Spain provides statistical evidence indicating that the economic and labour market situation has further worsened since mid-2011, leading to record levels in unemployment and youth unemployment, and that the economic forecasts point to a contraction of the GDP in 2012 and 2013 and a further increase of unemployment. Moreover, Spain states that the disturbance of the Spanish labour market which seriously threatens levels of employment is of a general nature and not limited to a particular region or sector.

(6)

Spain further provides statistical data indicating that the number of Romanian residents in Spain has continued to increase (despite restrictions on free access to the labour market for Romanian workers) and that they numbered 913 405 in September 2012; that the share of Romanian nationals who contribute to the social security system is decreasing; that the numbers of Romanian nationals registered as jobseekers and of those receiving unemployment benefits are relatively high, albeit decreasing, and that their unemployment rate is higher than the average. Spain concludes that the current labour market situation affects its capacity to absorb new inflows of Romanian workers.

(7)

According to Paragraph 7 second subparagraph of Annex VII Part 1 to the 2005 Act of Accession a Member State may request the Commission to state within two weeks that the application of Articles 1-6 of Regulation (EU) No 492/2011 be wholly or partially suspended in a given region or occupation.

(8)

Analysis in 2011 of the economic data underlying Decision 2011/503/EU showed that Spain was indeed facing a serious labour market disturbance, characterised by the by far highest unemployment rate in the EU (Eurostat monthly unemployment data show 21,0 %, against 9,4 % on average in the EU and 9,9 % in the euro area in June 2011), a particularly dramatic unemployment among youth (45,7 % in June 2011) and a slow economic recovery (Eurostat figures show GDP growth first quarter 2011 compared with the previous quarter was only 0,3 %, against 0,8 % for the EU and the euro area), hampered in addition by the international financial turbulence requiring Spain to introduce further budget cuts aiming at fiscal consolidation, which could have further short-term negative effects on its scope for economic growth. The impact of the employment decline had been a general one affecting all regions and all sectors of production. Labour force survey data for the period between 2008 and 2010 also showed a general fall in the employment level of 9 %, in the construction sector even of 33 %, affecting all regions, varying between 6 % in the Basque country to 13 % in the Valenciana Autonomous Community.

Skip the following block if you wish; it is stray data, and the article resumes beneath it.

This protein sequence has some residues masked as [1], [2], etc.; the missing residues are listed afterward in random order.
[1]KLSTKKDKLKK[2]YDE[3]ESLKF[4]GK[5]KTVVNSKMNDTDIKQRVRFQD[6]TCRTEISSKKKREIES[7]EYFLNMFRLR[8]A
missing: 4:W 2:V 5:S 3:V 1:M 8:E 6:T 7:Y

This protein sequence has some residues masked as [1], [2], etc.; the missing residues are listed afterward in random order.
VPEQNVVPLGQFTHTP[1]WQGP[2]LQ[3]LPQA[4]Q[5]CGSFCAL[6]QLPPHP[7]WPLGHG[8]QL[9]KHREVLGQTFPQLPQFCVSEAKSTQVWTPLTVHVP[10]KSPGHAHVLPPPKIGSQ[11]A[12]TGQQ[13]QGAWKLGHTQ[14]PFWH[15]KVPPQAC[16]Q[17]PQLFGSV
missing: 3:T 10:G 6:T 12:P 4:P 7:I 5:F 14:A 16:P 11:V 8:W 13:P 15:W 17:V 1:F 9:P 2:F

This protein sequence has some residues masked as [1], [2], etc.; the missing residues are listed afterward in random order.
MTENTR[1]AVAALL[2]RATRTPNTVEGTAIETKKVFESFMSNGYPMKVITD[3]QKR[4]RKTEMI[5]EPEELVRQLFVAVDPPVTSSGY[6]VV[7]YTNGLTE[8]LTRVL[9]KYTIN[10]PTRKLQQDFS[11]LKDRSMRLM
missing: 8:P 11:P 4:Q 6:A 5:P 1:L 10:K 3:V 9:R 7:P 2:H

(9)

Consequently the Commission considered that Spain provided evidence that it was undergoing a labour market disturbance in a generalised way which seriously affected the level of employment in all regions and all sectors and was liable to persist in the near future.

(10)

Moreover, the analysis in 2011 by the Commission established that: Romanian nationals living in Spain were strongly affected by unemployment at a rate of more than 30 % (source: Eurostat Labour force survey data, first quarter 2011). The inflows of Romanian nationals arriving in Spain, despite a certain decrease due to the economic recession, remained at substantial levels, even though there was a low labour demand in Spain. The number of Romanian nationals usually resident in Spain increased from 388 000 on 1 January 2006 to 823 000 on 1 January 2010 (source: Eurostat migration statistics).

(11)

The analysis of the currently available economic data show that the labour market in Spain remains seriously disturbed. The economic downturn continues to have a greater impact on employment in Spain than in other Member States and the data shows that the trend became more pronounced throughout 2011 and the first quarters of 2012. In October 2012, the unemployment rate was around 26,2 %, compared to 21,3 % in June 2011, against 10,7 % on average in the EU in October 2012 (and 9,5 % in June 2011). Moreover, the unemployment rate among young persons is dramatically high at 55,9 % in October 2012, compared to 23,4 % on average in the EU (source: Eurostat monthly unemployment data).